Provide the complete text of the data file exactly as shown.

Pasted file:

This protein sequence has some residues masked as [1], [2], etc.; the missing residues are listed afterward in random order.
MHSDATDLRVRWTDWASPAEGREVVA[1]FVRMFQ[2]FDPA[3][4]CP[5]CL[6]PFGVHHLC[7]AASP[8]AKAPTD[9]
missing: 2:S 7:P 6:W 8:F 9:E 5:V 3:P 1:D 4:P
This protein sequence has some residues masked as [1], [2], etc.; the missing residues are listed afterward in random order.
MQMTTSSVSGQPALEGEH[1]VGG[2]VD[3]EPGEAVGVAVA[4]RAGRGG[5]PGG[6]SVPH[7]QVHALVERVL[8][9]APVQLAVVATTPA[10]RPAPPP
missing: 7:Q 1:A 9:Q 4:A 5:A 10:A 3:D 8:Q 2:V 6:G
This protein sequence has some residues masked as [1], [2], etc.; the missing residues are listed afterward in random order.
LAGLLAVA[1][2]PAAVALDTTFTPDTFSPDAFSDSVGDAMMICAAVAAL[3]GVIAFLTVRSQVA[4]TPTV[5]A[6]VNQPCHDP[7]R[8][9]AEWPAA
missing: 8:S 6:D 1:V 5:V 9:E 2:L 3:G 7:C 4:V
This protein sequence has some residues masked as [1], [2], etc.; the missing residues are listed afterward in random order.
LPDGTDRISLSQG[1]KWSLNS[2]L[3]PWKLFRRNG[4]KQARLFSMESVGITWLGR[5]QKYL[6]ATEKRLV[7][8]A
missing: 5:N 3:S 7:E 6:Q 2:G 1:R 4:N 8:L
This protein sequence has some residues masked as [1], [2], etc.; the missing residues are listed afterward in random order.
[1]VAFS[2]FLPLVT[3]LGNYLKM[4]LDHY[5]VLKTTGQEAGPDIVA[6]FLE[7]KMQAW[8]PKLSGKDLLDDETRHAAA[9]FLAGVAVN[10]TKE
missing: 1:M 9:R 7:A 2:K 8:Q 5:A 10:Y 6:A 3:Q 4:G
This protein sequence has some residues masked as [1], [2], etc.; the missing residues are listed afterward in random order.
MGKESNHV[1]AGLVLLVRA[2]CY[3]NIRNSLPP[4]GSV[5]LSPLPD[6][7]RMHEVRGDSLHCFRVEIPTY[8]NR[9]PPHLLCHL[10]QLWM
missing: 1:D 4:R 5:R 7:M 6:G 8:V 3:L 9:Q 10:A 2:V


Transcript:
This protein sequence has some residues masked as [1], [2], etc.; the missing residues are listed afterward in random order.
MHSDATDLRVRWTDWASPAEGREVVA[1]FVRMFQ[2]FDPA[3][4]CP[5]CL[6]PFGVHHLC[7]AASP[8]AKAPTD[9]
missing: 2:S 7:P 6:W 8:F 9:E 5:V 3:P 1:D 4:P
This protein sequence has some residues masked as [1], [2], etc.; the missing residues are listed afterward in random order.
MQMTTSSVSGQPALEGEH[1]VGG[2]VD[3]EPGEAVGVAVA[4]RAGRGG[5]PGG[6]SVPH[7]QVHALVERVL[8][9]APVQLAVVATTPA[10]RPAPPP
missing: 7:Q 1:A 9:Q 4:A 5:A 10:A 3:D 8:Q 2:V 6:G
This protein sequence has some residues masked as [1], [2], etc.; the missing residues are listed afterward in random order.
LAGLLAVA[1][2]PAAVALDTTFTPDTFSPDAFSDSVGDAMMICAAVAAL[3]GVIAFLTVRSQVA[4]TPTV[5]A[6]VNQPCHDP[7]R[8][9]AEWPAA
missing: 8:S 6:D 1:V 5:V 9:E 2:L 3:G 7:C 4:V
This protein sequence has some residues masked as [1], [2], etc.; the missing residues are listed afterward in random order.
LPDGTDRISLSQG[1]KWSLNS[2]L[3]PWKLFRRNG[4]KQARLFSMESVGITWLGR[5]QKYL[6]ATEKRLV[7][8]A
missing: 5:N 3:S 7:E 6:Q 2:G 1:R 4:N 8:L
This protein sequence has some residues masked as [1], [2], etc.; the missing residues are listed afterward in random order.
[1]VAFS[2]FLPLVT[3]LGNYLKM[4]LDHY[5]VLKTTGQEAGPDIVA[6]FLE[7]KMQAW[8]PKLSGKDLLDDETRHAAA[9]FLAGVAVN[10]TKE
missing: 1:M 9:R 7:A 2:K 8:Q 5:A 10:Y 6:A 3:Q 4:G
This protein sequence has some residues masked as [1], [2], etc.; the missing residues are listed afterward in random order.
MGKESNHV[1]AGLVLLVRA[2]CY[3]NIRNSLPP[4]GSV[5]LSPLPD[6][7]RMHEVRGDSLHCFRVEIPTY[8]NR[9]PPHLLCHL[10]QLWM
missing: 1:D 4:R 5:R 7:M 6:G 8:V 3:L 9:Q 10:A 2:V